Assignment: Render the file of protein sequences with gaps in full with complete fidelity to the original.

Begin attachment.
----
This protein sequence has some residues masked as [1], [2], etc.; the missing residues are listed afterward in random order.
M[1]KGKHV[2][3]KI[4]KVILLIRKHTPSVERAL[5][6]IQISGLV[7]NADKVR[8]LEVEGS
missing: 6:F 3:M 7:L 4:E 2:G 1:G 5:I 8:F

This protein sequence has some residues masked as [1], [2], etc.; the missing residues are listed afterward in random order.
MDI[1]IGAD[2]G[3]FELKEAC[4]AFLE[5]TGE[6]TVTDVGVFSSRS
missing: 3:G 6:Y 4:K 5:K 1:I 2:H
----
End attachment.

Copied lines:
This protein sequence has some residues masked as [1], [2], etc.; the missing residues are listed afterward in random order.
M[1]KGKHV[2][3]KI[4]KVILLIRKHTPSVERAL[5][6]IQISGLV[7]NADKVR[8]LEVEGS
missing: 6:F 3:M 7:L 4:E 2:G 1:G 5:I 8:F

This protein sequence has some residues masked as [1], [2], etc.; the missing residues are listed afterward in random order.
MDI[1]IGAD[2]G[3]FELKEAC[4]AFLE[5]TGE[6]TVTDVGVFSSRS
missing: 3:G 6:Y 4:K 5:K 1:I 2:H